adj. mel·low·er, mel·low·est
a. Soft, sweet, juicy, and full-flavored because of ripeness: a mellow fruit.
b. Suggesting softness or sweetness: "The mellow air brought in the feel of imminent autumn" (Thomas Hardy).
a. Flavorful and mild or smooth, as from being properly matured: a mellow wine.
b. Soft and pleasant; not harsh: a mellow voice; mellow light.
3. Gentle and understanding, especially from being mature or experienced: "She had seen him as a survival of a leisurely and tolerant age, a mellow man" (Elisabeth Ogilvie).
4. Relaxed and unhurried; easygoing: a mellow friend; a mellow conversation.
5. Slang Slightly and pleasantly intoxicated.
6. Moist, rich, soft, and loamy. Used of soil.
tr. & intr.v. mel·lowed, mel·low·ing, mel·lowsPhrasal Verb:
To make or become mellow.
mellow out Slang
To become genial and pleasant; relax: "The cowboy mellowed out when they read him a sweet letter from his wife" (Bobbie Ann Mason).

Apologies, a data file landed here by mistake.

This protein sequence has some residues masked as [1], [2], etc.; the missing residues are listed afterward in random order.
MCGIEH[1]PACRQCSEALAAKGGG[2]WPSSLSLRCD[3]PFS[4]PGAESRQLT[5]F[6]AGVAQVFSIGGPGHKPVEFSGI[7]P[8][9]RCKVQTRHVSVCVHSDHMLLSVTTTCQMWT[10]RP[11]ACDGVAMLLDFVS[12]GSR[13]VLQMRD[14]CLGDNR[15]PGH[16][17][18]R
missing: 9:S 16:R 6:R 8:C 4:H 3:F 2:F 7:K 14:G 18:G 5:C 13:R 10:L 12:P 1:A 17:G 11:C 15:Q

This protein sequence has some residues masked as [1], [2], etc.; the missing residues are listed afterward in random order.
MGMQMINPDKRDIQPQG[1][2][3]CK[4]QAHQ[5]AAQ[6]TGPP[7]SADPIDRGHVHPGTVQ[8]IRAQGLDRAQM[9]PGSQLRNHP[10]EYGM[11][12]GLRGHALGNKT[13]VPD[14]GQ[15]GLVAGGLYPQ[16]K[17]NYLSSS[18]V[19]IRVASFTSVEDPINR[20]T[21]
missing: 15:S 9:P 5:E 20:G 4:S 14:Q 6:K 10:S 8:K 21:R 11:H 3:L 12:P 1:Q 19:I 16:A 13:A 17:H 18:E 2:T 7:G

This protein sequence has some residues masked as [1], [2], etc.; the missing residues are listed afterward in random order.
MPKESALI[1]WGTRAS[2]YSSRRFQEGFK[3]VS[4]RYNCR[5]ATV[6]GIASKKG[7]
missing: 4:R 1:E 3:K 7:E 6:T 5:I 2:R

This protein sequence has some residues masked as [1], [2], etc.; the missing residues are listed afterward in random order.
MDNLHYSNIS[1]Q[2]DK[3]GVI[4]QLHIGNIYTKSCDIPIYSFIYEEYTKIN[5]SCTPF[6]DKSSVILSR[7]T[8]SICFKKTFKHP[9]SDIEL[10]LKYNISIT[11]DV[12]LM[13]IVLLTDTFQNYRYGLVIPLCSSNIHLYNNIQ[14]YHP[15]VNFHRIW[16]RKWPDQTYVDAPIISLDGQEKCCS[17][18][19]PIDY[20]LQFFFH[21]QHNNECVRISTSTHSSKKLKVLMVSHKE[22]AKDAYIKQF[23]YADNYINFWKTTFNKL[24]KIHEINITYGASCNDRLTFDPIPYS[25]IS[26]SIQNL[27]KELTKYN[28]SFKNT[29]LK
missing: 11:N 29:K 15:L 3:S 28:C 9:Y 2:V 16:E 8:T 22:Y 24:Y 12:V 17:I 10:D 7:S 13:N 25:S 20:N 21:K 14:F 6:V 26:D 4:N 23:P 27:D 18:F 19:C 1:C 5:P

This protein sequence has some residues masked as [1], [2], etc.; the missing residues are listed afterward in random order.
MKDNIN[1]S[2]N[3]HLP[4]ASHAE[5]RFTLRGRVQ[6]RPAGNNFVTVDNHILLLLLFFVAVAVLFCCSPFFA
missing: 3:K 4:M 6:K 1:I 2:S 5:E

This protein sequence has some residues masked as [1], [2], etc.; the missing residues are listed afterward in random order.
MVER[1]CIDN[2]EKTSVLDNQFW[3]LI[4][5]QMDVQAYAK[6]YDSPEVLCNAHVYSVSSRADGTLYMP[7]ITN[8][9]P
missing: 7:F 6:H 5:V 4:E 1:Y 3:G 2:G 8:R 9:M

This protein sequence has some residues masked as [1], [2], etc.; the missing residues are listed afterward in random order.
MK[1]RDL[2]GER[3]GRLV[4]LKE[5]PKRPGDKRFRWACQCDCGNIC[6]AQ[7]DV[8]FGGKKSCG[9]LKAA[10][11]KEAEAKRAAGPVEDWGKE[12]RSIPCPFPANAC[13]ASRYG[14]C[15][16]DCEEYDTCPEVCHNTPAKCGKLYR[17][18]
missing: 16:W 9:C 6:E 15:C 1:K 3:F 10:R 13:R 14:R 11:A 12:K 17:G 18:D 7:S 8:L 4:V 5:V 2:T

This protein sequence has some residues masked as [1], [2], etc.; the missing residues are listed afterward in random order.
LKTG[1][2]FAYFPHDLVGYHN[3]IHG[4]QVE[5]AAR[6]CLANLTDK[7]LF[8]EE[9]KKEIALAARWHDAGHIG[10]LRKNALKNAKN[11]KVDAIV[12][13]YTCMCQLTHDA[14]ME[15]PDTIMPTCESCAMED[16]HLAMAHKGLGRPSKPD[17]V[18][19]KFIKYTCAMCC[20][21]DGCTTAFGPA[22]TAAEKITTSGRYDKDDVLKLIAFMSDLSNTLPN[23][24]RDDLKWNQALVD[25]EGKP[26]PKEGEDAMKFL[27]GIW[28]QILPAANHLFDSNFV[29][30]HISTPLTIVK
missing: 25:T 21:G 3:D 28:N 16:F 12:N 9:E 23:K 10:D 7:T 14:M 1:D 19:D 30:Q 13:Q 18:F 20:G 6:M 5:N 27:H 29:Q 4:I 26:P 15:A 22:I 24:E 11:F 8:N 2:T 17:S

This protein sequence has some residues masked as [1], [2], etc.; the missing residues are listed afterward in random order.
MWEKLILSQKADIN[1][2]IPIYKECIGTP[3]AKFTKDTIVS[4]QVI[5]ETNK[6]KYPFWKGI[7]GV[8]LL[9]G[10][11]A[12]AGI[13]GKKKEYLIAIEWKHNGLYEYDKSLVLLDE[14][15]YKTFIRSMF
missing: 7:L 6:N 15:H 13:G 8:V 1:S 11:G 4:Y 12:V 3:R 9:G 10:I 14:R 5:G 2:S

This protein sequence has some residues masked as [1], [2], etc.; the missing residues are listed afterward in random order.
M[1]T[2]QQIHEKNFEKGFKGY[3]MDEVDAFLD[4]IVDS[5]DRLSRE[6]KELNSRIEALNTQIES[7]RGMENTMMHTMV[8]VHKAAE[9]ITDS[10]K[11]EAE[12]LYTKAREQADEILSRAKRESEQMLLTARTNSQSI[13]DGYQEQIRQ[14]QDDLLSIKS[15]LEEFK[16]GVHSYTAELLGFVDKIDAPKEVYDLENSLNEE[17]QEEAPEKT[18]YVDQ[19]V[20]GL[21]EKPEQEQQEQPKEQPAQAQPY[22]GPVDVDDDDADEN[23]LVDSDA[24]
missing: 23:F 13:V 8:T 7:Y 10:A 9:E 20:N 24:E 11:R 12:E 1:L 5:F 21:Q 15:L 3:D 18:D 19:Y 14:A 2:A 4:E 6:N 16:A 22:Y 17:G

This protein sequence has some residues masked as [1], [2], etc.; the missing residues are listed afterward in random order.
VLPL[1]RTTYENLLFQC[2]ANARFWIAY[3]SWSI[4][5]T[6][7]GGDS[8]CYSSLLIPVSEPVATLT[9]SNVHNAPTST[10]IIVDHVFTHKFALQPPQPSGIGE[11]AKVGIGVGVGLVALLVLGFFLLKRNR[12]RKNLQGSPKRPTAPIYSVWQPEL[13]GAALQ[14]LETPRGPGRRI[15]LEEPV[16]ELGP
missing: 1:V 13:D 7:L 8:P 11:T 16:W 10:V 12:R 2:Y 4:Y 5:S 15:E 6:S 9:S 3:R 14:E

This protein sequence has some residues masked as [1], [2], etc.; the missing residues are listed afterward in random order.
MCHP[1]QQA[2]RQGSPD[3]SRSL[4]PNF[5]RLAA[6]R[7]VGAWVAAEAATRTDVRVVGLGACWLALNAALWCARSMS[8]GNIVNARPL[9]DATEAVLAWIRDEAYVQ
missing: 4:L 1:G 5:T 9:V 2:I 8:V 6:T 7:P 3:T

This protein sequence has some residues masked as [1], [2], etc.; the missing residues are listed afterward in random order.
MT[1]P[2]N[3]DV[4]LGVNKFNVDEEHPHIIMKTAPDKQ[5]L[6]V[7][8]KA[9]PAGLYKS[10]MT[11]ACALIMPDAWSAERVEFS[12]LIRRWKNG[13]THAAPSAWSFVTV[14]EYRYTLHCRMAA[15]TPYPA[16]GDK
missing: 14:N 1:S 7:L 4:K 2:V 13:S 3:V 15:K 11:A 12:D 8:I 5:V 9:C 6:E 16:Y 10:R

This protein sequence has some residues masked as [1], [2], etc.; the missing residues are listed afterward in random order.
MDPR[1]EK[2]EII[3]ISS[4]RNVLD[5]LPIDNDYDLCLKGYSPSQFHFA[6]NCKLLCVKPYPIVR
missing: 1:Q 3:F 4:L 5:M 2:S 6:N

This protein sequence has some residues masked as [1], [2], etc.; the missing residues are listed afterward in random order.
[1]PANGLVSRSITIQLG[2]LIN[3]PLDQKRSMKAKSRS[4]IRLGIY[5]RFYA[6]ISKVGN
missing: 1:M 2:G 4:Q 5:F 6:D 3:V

[Middle English melwe, perhaps from melowe, oblique case of mele, ground grain, meal; see MEAL1.]
The American Heritage® Dictionary of the English Language, Fifth Edition copyright ©2020 by Houghton Mifflin Harcourt Publishing Company. All rights reserved.
Indo-European & Semitic Roots Appendices
Thousands of entries in the dictionary include etymologies that trace their origins back to reconstructed proto-languages. You can obtain more information about these forms in our online appendices:
The Indo-European appendix covers nearly half of the Indo-European roots that have left their mark on English words. A more complete treatment of Indo-European roots and the English words derived from them is available in our Dictionary of Indo-European Roots.